Archive for February, 2011

Rehab

February 23, 2011

It’s been a little while since I have posted.  Life seems to move along, whether we want it to or not.  Kids have school, homework, afterschool activities.  Basketball ended, soccer has started up, and all three are playing.  Church is moving along.  I’m working on some revisions for my book.  Life is busy.

And yet nothing is the same.

All of this feels kind of like trying to re-learn how to ride a bike after losing a leg.  What I imagine that would be, not only physically, but mentally and emotionally, is what living without Susan feels like.  Not that I have lost a limb.  Half of my heart, though.

Only God can restore that kind of brokenness.  Only He can be the thing that Bailey, Christopher and Luke need.  Only He can fill the void for Susan’s parents, for her sister and brother.  Only He can fill the hole that is left in me.  I just don’t know if He will.  He won’t, actually.  Not the way I want Him to right now, anyway.

Does God know best?  Is He always right?  Does He love me and you?  Yes.  I believe the answer to these questions is yes.  I’m going to trust that He does.  I know that He does, I have experienced it in countless ways.

So, in the middle of pain, we still walk.  We move forward, we take baby steps.  Like  a patient in a rehab center, moving one small slide at a time down the hallway.  Learning to live with the loss.  Learning to walk again.  Hoping that even without a limb, life is still ahead, not just behind.

I was with a good friend the other day and he got married when he was about 40.  He said back then, it felt like all his life was in front of him.  I confessed that I just turned 39, and it feels like all mine is behind.  Now, I know this is not really the case.  But it does feel like that, especially in the darker moments.

Rehab.  This is what we are doing in the Law household.  It is painful, but it is necessary if we’re going to move forward.  It is a good thing – a great thing – that God is in the business of rehab anyway.  That He specializes in the rehabilitation of our hearts and souls.  That He is not our physical, but our spiritual therapist, walking down the hallway with us one little step at a time.  Speaking the medicine of His love into our hearts, giving us His strength to rely on in our weakness.  The process is not linear.  There are setbacks – there are days where it feels like I am starting back at square one.  Those are the times when I need to trust that God – and God alone – is enough, and that He has my very best interests at heart.

See

February 16, 2011

A friend suggested I get Steven Curtis Chapman’s CD recently called “Beauty Will Rise”.  If you’re not familiar with him, he’s a Christian artist who has been around quite awhile.  Susan and I used to listen to a lot of his stuff, especially back in the 90s.  I hadn’t picked up anything of his recently, but once I got this, I haven’t really listened to anything else.  The Chapmans lost a daughter, Maria, in a tragic car accident a couple of years ago, when she was only 5.  The songs all relate to their process of dealing with the loss – their grief, questions, pain, hope, and faith.  It’s an honest picture of someone of faith struggling with loss.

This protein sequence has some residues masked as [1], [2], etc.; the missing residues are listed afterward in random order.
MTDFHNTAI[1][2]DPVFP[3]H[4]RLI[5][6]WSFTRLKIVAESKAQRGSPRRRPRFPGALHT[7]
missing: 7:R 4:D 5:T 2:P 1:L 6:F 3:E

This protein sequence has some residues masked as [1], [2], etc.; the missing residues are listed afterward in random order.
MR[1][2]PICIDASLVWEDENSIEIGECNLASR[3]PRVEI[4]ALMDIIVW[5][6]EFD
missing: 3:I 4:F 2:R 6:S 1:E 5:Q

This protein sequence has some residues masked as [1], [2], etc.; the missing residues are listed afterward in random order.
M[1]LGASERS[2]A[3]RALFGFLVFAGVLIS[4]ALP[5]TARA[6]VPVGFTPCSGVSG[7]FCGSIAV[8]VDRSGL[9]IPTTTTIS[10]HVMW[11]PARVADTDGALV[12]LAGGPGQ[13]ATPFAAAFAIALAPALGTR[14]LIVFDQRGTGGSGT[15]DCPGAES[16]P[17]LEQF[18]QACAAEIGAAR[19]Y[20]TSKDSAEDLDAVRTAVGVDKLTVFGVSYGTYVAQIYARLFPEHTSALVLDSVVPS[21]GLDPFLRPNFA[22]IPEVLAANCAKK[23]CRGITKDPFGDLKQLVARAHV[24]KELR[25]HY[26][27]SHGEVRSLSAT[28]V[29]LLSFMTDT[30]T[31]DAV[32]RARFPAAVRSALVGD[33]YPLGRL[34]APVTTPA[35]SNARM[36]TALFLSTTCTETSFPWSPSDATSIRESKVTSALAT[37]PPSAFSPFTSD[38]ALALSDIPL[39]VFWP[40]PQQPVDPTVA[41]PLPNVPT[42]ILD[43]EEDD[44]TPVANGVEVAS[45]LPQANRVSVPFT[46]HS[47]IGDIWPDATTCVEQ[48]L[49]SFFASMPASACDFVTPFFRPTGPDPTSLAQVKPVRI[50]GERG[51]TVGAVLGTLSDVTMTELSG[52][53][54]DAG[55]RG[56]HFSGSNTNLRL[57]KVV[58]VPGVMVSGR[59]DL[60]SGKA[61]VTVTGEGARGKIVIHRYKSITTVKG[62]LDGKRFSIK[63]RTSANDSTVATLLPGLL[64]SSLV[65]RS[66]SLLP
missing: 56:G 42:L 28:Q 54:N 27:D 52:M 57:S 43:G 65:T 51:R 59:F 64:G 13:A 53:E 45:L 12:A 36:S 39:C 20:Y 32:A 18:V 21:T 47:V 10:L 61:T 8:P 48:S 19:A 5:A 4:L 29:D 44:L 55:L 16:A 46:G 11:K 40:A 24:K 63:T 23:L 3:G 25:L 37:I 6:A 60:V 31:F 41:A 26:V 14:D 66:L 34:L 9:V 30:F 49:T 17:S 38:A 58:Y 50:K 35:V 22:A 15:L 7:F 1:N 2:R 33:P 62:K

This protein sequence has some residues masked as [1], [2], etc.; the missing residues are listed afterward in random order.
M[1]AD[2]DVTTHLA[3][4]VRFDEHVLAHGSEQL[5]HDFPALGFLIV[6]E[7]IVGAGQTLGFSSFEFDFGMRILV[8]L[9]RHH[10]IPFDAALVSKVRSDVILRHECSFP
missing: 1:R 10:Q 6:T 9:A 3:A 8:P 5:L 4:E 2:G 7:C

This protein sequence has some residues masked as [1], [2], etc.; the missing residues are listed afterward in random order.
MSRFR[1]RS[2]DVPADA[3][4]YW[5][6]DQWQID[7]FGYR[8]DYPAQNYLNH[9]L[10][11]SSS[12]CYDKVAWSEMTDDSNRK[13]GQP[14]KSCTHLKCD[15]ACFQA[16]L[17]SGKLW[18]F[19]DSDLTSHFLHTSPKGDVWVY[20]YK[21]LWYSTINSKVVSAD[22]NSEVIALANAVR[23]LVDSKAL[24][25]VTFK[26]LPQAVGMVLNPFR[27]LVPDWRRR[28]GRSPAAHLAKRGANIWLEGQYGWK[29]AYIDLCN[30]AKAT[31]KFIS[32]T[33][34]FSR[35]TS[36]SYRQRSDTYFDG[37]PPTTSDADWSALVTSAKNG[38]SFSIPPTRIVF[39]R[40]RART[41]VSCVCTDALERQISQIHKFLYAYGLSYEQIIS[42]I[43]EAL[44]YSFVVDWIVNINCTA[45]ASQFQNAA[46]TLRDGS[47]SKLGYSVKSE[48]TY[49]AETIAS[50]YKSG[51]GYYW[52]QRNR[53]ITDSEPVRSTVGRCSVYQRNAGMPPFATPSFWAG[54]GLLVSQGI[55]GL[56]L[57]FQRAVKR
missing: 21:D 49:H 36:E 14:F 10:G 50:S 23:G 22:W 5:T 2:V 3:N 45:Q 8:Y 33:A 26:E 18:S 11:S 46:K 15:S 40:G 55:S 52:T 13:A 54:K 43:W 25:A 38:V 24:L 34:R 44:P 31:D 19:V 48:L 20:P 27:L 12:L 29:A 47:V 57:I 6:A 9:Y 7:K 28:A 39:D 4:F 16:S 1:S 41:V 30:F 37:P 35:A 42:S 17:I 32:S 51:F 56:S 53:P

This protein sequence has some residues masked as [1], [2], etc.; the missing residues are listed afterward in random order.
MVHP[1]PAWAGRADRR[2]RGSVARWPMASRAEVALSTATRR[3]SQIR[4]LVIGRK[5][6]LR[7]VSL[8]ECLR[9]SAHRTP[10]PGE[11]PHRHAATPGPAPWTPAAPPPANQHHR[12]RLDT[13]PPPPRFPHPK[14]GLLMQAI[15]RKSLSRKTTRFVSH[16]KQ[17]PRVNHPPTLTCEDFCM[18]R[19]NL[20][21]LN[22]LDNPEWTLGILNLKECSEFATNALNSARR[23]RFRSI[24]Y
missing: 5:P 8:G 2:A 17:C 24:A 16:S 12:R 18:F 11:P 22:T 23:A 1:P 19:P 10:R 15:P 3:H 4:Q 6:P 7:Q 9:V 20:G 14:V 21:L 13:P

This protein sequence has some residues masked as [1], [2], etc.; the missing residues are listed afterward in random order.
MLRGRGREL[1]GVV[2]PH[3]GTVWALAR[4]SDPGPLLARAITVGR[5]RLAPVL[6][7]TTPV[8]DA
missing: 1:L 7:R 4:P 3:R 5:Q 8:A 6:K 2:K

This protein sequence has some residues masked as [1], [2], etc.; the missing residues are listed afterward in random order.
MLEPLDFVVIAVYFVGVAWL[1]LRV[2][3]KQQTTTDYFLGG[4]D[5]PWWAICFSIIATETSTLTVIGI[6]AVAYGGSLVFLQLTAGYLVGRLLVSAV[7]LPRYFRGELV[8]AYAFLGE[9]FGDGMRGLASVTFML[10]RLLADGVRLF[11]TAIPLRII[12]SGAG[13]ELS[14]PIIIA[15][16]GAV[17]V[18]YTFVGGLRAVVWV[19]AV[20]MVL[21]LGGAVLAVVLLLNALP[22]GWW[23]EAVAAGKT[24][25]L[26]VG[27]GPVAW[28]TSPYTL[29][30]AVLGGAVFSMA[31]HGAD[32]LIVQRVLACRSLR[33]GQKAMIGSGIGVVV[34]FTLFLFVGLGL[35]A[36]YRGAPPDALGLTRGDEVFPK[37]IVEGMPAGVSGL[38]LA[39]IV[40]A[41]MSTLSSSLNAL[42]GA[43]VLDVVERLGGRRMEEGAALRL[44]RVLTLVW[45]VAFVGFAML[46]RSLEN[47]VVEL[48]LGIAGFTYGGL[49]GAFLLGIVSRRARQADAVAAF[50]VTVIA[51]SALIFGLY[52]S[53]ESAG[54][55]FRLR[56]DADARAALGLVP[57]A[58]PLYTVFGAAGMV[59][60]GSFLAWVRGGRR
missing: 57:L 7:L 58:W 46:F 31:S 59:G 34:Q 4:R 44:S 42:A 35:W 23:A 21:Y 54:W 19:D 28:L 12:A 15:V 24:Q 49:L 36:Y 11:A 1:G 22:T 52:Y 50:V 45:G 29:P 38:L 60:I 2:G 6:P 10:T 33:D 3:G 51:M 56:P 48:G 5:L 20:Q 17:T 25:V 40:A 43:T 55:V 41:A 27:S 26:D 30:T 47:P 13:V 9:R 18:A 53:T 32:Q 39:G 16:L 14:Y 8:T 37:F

They’ve really spoken to me and encouraged me over the past few days.  I thought I’d share one of my favorite ones here, called “See”.  On my tough days, I’m trying to remember that there will be a day when I see Susan again, where she’ll say “See – it’s everything we thought it would be, and much, much more.”  I can’t wait for that day.

At the risk of sounding like a cliche…

February 14, 2011

I haven’t written a lot of posts like this because I guess I feel on the one hand like what I’m going to say is obvious.  People should – and most of the time do – know this.  But the more I’ve thought about it, the more I’ve reflected on my marriage with Susan and the way things can get sometimes in a relationship, and the more I see other couples these days, the more inclined I am to put this into words.

I understand how it can be easy to let time get away from you in your marriage.  To let the day-to-day grind of job, kids, house, and other commitments get in the way.  I know how it is to be a guy who fell in love with a girl, got married, and then gets distracted by his career.  It can be easy to let your most important human relationship slide as other things seem more pressing.  The squeaky wheel gets the grease, as they say.  And more often than not, it’s easy to let the flames of your marriage flicker when there’s a job deadline, a screaming baby, or a ball game on.  It can be easy to let small differences (the things about the other that used to be cute) turn into bigger divisions.

And for some reason, we often let these things happen and don’t do one thing about it.

I am grateful that I don’t have regrets in my relationship with Susan.  Was it perfect?  No, of course not.  We had our share of problems and arguments just like anyone else.  But we talked, we communicated, we said the things that were important, we said everything we needed to say.  We knew the other one was there, for life.  We both had a great peace about this with one another.  We fell in love in college and never looked back.  No regrets.

So if you’ll allow me to get into your business for just a minute –  Don’t take your spouse for granted.  You really don’t have any guarantees about the future.

This is what I guess everyone who has lost a spouse says (which is why I probably haven’t said it very often).  But now I find myself wanting to grab couples I see together, shake them, and say, “Do you realize what you have right now?  What you have the potential for?  That it’s worth it – whatever problems you have, to lean into them together and figure it out?  Do you know how precious what you have is?  Don’t dare throw it away!”  Or when I see older couples sitting together at a restaurant and not talking, I want to sit down with them and plead with them not to waste their last years together.